"He that doeth the wiU of Ood abideth
Note that the doing of the will of Ood,
and being one with the world, are nowhere
in the Bible considered a possible
thing, though everywhere in life we find
Christians who are trying daily to lire this
paradox. "Ye cannot serve God and maim
mon."
And it matters not what the worldlinesa
may be, whether amusements, intellectual
pursuits, money getting, intemperance;
whatever we put in the place of Ood,
whatever has power to turn our thought1*
away from Him, from that we are to separate
ourselres.
"We are to bare no compromising connection
with anything in the world which
is alien to God. Let us be aa loving and
conciliatory as we please, but aa long as
the world is what it ia. the Christian life
can only maintain itself in an attitude of
T1.<M anil limn k? nmnU (a
whom the Christian ha* to say rfoT It la
recognized at once where the young are
concerned: people are careful of the fnenda
- their children make, and a schoolmaster
I will dismiss inexorably, not onlr a bad
I babit. but a bad boy from the school. It
; oujrht to be recognized just as easily in ma*
j turity as in childhood; there are men and
' women, as well as boya and girls, who di?
j tinctlv represent evil, and whose society /
' is to be declined. To protest against them,
to repel them, to resent their life and conduct
as morally offensive, is a Christian
duty: it is the first step toward evangelicin*
them. There has never been a state of
affairs in the world in which the commandment
had pot meaning. 'Come out
from among them, and be ye separate,'
nor an obedience to this commandment
which did not involve separation from persons
as well as from principles."?Jamea
Denny, in Mail and Express.
The Volsn.
I do not think that anybody can map
eut the^future so as to be absolutely sura
ox maywiiug ucumw ?-*kv|/?
clearly stated facta. It is certain that tb?
Lord will come; that He will come in cnch
an hour at the moit of men look not for
Him.?The Rev. E. R. Pendleton, Fayetteville,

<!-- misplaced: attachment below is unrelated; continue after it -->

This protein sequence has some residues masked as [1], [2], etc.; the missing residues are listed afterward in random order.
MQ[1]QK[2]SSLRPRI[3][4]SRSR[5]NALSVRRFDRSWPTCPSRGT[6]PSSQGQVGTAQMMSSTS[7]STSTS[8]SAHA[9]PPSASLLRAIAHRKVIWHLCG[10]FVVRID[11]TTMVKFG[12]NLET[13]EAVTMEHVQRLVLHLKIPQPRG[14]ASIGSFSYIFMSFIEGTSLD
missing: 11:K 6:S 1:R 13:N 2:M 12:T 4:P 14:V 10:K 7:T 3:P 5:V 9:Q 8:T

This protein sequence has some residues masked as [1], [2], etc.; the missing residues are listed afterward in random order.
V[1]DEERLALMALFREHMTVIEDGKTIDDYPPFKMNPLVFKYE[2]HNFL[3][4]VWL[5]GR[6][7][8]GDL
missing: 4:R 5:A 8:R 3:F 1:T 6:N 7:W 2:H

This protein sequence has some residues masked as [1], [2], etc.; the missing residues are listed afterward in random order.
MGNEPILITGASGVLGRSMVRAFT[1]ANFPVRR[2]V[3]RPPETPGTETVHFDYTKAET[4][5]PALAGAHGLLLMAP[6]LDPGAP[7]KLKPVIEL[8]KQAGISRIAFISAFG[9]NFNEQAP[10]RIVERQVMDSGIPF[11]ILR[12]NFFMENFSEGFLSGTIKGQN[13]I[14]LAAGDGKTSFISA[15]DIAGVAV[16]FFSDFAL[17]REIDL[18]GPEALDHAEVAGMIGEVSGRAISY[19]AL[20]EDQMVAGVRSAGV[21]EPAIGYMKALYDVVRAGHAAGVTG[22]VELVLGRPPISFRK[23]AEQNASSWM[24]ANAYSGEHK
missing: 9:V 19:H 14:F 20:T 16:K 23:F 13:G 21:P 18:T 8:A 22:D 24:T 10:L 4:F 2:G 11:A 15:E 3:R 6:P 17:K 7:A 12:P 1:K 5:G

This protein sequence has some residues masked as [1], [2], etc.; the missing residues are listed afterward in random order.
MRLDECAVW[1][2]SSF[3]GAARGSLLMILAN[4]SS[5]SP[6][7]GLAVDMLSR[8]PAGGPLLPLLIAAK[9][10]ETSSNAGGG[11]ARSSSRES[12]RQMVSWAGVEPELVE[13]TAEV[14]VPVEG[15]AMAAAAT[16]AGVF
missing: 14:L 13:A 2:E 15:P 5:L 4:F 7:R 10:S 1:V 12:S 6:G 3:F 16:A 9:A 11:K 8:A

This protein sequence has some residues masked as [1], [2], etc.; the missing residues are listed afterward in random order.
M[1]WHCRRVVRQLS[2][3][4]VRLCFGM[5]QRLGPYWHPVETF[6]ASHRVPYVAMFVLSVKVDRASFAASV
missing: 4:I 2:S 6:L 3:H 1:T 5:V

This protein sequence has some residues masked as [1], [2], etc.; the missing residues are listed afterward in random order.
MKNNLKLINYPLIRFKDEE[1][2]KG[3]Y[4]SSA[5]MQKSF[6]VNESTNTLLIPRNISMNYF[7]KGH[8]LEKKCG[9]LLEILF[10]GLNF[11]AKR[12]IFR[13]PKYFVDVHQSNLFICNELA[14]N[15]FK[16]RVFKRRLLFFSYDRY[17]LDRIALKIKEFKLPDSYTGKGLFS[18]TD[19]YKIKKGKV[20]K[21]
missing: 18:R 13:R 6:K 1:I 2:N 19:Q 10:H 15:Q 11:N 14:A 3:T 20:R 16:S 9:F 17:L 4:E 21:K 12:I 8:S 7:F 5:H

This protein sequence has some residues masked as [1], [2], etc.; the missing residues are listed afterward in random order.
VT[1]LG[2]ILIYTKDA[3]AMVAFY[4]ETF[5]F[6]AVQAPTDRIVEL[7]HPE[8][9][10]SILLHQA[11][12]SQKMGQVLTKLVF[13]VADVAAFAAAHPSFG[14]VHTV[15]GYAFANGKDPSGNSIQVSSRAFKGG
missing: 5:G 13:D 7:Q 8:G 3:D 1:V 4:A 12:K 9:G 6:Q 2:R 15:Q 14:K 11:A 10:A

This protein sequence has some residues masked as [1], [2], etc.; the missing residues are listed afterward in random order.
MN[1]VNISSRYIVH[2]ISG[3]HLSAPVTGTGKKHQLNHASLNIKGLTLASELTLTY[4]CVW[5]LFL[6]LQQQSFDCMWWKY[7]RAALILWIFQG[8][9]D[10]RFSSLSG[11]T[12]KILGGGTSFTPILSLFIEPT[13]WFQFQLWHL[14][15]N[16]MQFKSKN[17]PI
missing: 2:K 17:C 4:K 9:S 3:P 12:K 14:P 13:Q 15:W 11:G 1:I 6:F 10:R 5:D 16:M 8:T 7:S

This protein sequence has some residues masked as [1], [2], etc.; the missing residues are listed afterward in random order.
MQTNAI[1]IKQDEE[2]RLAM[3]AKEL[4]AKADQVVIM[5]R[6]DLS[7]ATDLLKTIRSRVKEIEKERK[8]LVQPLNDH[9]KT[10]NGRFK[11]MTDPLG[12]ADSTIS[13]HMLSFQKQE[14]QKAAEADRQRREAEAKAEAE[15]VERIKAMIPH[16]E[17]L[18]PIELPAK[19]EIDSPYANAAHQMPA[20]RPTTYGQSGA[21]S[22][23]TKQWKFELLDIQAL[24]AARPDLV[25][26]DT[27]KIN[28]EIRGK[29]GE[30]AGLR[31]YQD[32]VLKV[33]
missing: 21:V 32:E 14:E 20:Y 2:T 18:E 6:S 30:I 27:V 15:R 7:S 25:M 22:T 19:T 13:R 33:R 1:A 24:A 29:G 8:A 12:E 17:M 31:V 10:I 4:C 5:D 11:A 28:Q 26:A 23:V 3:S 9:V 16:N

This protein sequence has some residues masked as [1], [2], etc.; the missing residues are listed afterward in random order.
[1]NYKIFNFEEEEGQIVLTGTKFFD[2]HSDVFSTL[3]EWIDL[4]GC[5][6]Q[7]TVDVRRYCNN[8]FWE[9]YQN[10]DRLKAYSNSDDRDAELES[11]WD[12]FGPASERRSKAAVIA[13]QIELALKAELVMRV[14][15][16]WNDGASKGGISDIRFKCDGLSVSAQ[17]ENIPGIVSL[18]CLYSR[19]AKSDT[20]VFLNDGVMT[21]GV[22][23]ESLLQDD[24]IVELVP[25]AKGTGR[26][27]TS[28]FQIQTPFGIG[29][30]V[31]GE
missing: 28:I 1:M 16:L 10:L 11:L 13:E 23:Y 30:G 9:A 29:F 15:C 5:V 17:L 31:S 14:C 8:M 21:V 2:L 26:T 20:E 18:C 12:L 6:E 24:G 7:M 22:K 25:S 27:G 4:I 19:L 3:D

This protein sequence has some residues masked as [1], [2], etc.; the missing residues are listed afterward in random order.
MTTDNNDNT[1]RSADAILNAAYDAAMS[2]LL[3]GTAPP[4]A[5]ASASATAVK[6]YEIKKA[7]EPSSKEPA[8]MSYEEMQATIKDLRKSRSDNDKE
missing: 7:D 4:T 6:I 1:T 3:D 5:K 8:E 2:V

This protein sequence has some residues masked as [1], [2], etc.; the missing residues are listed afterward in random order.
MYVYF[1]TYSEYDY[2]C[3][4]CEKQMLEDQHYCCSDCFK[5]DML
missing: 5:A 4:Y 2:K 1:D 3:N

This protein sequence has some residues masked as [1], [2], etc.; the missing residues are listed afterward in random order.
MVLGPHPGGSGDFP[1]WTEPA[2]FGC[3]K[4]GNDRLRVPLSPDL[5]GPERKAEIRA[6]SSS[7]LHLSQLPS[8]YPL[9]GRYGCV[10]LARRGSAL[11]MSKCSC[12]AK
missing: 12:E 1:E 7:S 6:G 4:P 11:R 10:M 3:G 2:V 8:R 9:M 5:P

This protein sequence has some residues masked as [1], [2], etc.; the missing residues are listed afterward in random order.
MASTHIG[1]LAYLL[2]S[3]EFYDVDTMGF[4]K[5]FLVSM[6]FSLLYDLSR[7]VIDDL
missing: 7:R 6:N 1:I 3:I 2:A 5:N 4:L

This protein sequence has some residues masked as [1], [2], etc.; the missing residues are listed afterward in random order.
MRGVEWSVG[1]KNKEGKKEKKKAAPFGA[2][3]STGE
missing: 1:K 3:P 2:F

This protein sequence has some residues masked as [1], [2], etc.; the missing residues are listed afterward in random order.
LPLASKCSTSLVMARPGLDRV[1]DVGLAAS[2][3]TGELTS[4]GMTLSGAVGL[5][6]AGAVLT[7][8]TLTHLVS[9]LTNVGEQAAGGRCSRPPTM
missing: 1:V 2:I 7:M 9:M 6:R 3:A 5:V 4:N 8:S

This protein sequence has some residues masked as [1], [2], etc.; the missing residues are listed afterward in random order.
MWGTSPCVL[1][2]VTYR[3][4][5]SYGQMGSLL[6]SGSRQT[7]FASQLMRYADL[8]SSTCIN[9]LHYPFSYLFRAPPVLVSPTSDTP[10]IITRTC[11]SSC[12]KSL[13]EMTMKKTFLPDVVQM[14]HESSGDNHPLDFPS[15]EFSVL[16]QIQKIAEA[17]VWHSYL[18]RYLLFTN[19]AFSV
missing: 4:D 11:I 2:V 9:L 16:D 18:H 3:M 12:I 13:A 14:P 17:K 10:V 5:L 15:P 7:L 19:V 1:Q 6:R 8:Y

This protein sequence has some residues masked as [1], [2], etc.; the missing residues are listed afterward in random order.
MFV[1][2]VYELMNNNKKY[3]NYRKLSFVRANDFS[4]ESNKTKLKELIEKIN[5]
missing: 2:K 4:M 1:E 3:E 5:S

Ga.
lUttUtio*.
If revelation haa been gradual to men.
and ha* been worked oat by sacrifice, and
the richea of experience poured on succeeding
generations, much more do thea*
two principle* enter into individual religiop.
character and life.?The Rev. C. P.
South, Minden, La.
Kaay Time* Arc Hardait. j
Having an easy time would be having a '
hard time in life. A man who alwaya Baa
an eaay time ia not to be envied, but to b*
pitied. He hi* /\ot himxclf the moat per?
tonal enjoymr' He cannot be of th#,
i moat aervice p to othera. strength
iconic* by exei Attainment is mmac 07
overcoming f e? and hindrances, by
climbing, not b> hiding. We ought to M
most grateful to God when He makes our
lot a trying one. Not what we want, bat
what Cod know* to be best for us, is what
ire ought to deiire from God, and what
we ought to thsnk God for.?Sunday*
School Times.
I*:(covers Seven ?w Tolsons.
Prnf?>?*.?r Juliu* Schlotterback, profesaoi
of i>hariiiacogno?y in the University ot
Michigan, has discovered seven new
iKiisons. Three of them arc made from
l Allegheny vine. He ha* named two of
, time poi*on? adlumine and adlurnidine.
One i? Mtill unnamed. From the calandine
poppy the professor ha* extra-ted the
fourth and fifth uoi^on*. ca!leil stylophine
i and dispkyllinc, and from llie .bpjnwe
, calandinc the powou Lacconidmc, ou*
' i*?t iinnimo/l V
I - U1. .1 j .I1L
London'* Railway ??? / N
London has over .VW lailwtjr itatioat
cxd'jjiv? of goodt iic;x>U __J